learning to ride rollers



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Bleve

Guest
Urgh ... I picked my first set of rollers up this arvo ... got home
after a day's assembling kids bikes and fitting a bloke to a new
Synapse (you should have seen his smile when he got back from his test
ride! It was 100 miles wide "do you reckon I could ride to work on
it?" HA! We have a winner! Working at the LBS is very satisfying ...)
etc ... and got home after a tootle down the freeway path & back to
Vermont with a friend (dodging loose dogs etc, and eating a lot of
midges)

Now, I've only used rollers once before, and that was at a mate's place
while he held me, so this is going to be "fun". Pop them beside Dead
Trev's bar (long story) and jump on ... holding the bar with one hand
and the bars with my left. Did about 15 mins, and never felt
comfortable - it'll come I hope, will try and do 15 min on them a day
until my balance gets to the point where I can let go of the wall!

I may be .. some time!
 
H

Humbug

Guest
On 09/12/05 at 21:19:00 Bleve somehow managed to type:

<snip>

> never felt comfortable - it'll come I hope, will try and do 15 min on
> them a day until my balance gets to the point where I can let go of
> the wall!
>
> I may be .. some time!



Put a spot on the wall directly in front of you and keep your gaze
FIXED on it, sorta like keeping your head pointed in the right
direction when you're going steeply uphill on a loaded bike at looooow
speed. Well it worked for me...:) What did NOT work for me was looking
down at the front wheel and trying to keep it centred.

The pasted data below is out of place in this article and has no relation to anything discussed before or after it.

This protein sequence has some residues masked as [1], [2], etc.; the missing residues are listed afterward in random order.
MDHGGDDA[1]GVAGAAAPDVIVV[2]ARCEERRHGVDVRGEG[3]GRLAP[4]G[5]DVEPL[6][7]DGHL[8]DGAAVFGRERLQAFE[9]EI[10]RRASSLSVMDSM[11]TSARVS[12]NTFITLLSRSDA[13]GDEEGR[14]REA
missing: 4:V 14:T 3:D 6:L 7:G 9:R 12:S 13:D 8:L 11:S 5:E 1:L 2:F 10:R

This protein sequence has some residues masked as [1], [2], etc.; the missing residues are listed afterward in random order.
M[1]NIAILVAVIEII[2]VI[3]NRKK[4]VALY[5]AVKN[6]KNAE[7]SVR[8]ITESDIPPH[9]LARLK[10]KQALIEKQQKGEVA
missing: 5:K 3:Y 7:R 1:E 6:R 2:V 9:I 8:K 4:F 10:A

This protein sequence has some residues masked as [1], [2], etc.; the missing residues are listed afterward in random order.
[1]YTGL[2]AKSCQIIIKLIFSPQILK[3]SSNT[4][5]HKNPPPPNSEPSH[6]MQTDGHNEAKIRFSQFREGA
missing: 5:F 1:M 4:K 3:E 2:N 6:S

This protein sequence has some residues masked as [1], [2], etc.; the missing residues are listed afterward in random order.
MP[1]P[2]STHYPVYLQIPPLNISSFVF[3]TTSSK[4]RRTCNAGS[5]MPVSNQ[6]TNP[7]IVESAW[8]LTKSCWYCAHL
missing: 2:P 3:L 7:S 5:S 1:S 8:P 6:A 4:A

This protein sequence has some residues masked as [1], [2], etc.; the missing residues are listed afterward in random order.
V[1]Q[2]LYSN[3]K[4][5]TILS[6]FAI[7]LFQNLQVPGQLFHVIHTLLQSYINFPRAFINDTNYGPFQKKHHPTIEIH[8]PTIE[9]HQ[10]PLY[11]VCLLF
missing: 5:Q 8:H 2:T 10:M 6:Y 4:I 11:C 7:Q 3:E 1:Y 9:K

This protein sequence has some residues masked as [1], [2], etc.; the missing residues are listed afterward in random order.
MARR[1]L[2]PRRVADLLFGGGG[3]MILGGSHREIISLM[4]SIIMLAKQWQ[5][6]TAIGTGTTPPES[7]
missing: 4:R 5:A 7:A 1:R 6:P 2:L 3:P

Keep at it - you'll be riding 'em no hands sooner than you think.



--
Humbug
BE A LOOF! (There has been a recent population explosion of lerts.)
 
G

Geoff

Guest
Bleve

Make sure the front roller is positioned as close as you can get to
being directly under the axle. This will significantly improve the
handling of the bike whilst on the rollers.

Another thing that worked for me when getting on the rollers for the
first time was to ride no hands (ie don't touch the bars). Support
yourself on one side by lightly resting a couple of fingers on a solid
flat surface (eg a railing or table at the correct height). Once you
get the front wheel moving remove the hand that have on the handle bars
and sit up straight on the bike (not leaning forward) - the steering
will stay reasonably straight on it's own. When you get comfortable in
that position start to lift you fingers off the surface until you are
no longer supported by the solid object. At this point you are riding
no hands. When you have mastered the no hands bit then you can start
going near the handlebars. Do this in stages as well. Start in the no
hands position and move both hands to the top of the bars. As you
touch the bars make sure you apply the weight evenly or you'll wobble a
bit. From here you can graduate to the drops but again remember to
move your weight to the new position in an even controlled manner.